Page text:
For example, at the beginning of the year you may focus on the basics of an essay: 4-5 paragraphs, introduction, conclusion, and a main idea. This helps create a foundation in which you can dig into each of these parts as you go and then grade for more specific things based on what you taught or made a really big deal in the unit or specific piece of writing.
Rather than grading #allthethings an informative or narrative essay should have, only grade a few specific things you have taught. As your teaching changes, then your rubric can reflect what you’ve taught.
4️⃣ Simplify your rubric.
This one goes right along with #2. Keep your rubric simple! I am so guilty of creating and using big rubrics with every. little. thing. listed on the rubric. Part of the reason I did that was because I wanted to set the expectation for the writing and because I wanted to see where I was going with the unit.
However, when it comes to the practicality of sitting down and grading the essays with a convoluted rubric – you don’t always have time for that.
So one of two things will happen: the essays don’t get graded, or you’re passing back papers two months later. The latter is probably accompanied by student responses such as, “I remember writing that!” as they proceed to laugh at what their writing used to look like. I mean this has never happened to ME before, but I’ve heard about it from a friend…😉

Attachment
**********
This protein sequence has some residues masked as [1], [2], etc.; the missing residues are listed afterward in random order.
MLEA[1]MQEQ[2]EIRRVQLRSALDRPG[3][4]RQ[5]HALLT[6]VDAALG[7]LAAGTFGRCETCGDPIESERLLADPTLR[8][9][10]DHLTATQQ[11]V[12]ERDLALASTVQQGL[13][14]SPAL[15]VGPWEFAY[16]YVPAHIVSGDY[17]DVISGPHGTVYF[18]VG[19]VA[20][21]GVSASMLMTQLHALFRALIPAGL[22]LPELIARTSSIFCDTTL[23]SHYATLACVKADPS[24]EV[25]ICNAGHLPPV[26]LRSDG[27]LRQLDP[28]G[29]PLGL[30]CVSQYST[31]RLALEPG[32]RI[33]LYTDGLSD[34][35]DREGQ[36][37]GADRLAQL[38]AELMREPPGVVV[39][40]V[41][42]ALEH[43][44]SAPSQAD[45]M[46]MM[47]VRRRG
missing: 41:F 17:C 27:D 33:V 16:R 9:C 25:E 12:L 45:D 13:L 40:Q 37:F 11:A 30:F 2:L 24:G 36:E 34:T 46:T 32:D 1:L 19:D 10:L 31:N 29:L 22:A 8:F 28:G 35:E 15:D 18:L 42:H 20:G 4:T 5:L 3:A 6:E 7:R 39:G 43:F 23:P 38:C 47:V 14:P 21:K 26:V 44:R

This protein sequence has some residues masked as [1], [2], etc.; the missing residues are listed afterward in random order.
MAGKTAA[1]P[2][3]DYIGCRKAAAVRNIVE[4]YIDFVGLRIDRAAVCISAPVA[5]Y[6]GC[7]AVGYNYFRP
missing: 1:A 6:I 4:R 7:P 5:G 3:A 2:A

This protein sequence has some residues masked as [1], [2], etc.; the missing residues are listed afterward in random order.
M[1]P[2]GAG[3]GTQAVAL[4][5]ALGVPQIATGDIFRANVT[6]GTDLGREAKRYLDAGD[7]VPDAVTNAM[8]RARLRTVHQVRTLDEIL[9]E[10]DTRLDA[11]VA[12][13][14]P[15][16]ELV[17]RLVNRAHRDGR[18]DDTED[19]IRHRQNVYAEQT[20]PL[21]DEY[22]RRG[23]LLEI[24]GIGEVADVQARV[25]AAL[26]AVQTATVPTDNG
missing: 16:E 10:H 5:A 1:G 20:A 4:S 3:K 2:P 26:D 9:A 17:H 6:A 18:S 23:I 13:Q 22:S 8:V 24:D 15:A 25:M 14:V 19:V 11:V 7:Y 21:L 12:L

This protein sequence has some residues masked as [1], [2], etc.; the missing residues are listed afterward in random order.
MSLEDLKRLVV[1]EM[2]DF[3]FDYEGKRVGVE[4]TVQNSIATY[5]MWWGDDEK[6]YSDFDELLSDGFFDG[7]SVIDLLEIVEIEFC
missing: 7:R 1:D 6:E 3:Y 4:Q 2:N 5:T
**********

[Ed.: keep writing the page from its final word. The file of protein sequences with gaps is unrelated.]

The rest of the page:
So save yourself the time and embarrassment. Simplify your rubric.
Grading can be one of the biggest challenges ELA teachers face. I want to help this process for you.
I’ve got examples of simplified rubrics for you in the free download. These rubrics are in a PowerPoint and are editable so that you can adjust for your writing units and standards throughout the year.
If you have any other questions or topics about writing you’d like me to cover, send me an email at firstname.lastname@example.org or leave a comment below.
And if you’d like more support in teaching writing in the new year, the TLL Membership is full of writing resources to help you build a community of confident and skilled writers. Click here to learn more.
💛 – Jessica